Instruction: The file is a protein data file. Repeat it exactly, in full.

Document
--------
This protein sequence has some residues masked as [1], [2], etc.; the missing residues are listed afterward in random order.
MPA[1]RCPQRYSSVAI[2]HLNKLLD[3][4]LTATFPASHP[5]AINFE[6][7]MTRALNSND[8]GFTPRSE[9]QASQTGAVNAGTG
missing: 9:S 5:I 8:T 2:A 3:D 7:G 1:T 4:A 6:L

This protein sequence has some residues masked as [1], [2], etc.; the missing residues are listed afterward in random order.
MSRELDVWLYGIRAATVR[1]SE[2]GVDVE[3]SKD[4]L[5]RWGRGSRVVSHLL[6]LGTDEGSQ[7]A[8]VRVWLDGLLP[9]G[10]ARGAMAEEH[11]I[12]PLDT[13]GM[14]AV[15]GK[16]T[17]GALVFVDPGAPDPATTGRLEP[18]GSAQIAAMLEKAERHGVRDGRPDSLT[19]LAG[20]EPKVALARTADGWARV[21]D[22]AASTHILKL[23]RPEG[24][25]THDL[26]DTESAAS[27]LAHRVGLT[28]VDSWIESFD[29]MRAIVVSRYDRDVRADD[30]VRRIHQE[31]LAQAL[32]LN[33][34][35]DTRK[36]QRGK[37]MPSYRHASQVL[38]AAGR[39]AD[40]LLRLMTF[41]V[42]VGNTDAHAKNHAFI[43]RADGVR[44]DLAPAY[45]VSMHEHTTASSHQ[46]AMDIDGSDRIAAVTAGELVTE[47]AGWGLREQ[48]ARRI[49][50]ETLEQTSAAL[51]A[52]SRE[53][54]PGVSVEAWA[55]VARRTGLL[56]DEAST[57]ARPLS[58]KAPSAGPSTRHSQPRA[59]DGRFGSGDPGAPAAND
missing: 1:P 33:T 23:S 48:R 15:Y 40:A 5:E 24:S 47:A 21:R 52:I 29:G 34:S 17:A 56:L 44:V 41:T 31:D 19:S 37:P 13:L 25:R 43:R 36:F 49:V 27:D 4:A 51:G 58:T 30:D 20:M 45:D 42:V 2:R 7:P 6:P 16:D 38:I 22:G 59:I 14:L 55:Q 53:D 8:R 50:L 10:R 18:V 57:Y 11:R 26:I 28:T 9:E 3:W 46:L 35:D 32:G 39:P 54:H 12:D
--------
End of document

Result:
This protein sequence has some residues masked as [1], [2], etc.; the missing residues are listed afterward in random order.
MPA[1]RCPQRYSSVAI[2]HLNKLLD[3][4]LTATFPASHP[5]AINFE[6][7]MTRALNSND[8]GFTPRSE[9]QASQTGAVNAGTG
missing: 9:S 5:I 8:T 2:A 3:D 7:G 1:T 4:A 6:L

This protein sequence has some residues masked as [1], [2], etc.; the missing residues are listed afterward in random order.
MSRELDVWLYGIRAATVR[1]SE[2]GVDVE[3]SKD[4]L[5]RWGRGSRVVSHLL[6]LGTDEGSQ[7]A[8]VRVWLDGLLP[9]G[10]ARGAMAEEH[11]I[12]PLDT[13]GM[14]AV[15]GK[16]T[17]GALVFVDPGAPDPATTGRLEP[18]GSAQIAAMLEKAERHGVRDGRPDSLT[19]LAG[20]EPKVALARTADGWARV[21]D[22]AASTHILKL[23]RPEG[24][25]THDL[26]DTESAAS[27]LAHRVGLT[28]VDSWIESFD[29]MRAIVVSRYDRDVRADD[30]VRRIHQE[31]LAQAL[32]LN[33][34][35]DTRK[36]QRGK[37]MPSYRHASQVL[38]AAGR[39]AD[40]LLRLMTF[41]V[42]VGNTDAHAKNHAFI[43]RADGVR[44]DLAPAY[45]VSMHEHTTASSHQ[46]AMDIDGSDRIAAVTAGELVTE[47]AGWGLREQ[48]ARRI[49][50]ETLEQTSAAL[51]A[52]SRE[53][54]PGVSVEAWA[55]VARRTGLL[56]DEAST[57]ARPLS[58]KAPSAGPSTRHSQPRA[59]DGRFGSGDPGAPAAND
missing: 1:P 33:T 23:S 48:R 15:Y 40:A 5:E 24:S 47:A 21:R 52:I 29:G 34:S 17:A 56:L 44:V 41:T 31:D 19:S 37:P 13:L 25:R 43:R 36:F 49:V 27:D 4:A 51:G 58:T 30:D 20:M 45:D 42:V 2:R 7:P 6:P 16:D 38:I 22:G 59:I 14:L 55:Q 53:D 8:R 50:L 10:R 18:V 57:Y 11:R 26:I 28:T 9:E 3:W 46:L 35:D 32:G 39:P 54:H 12:D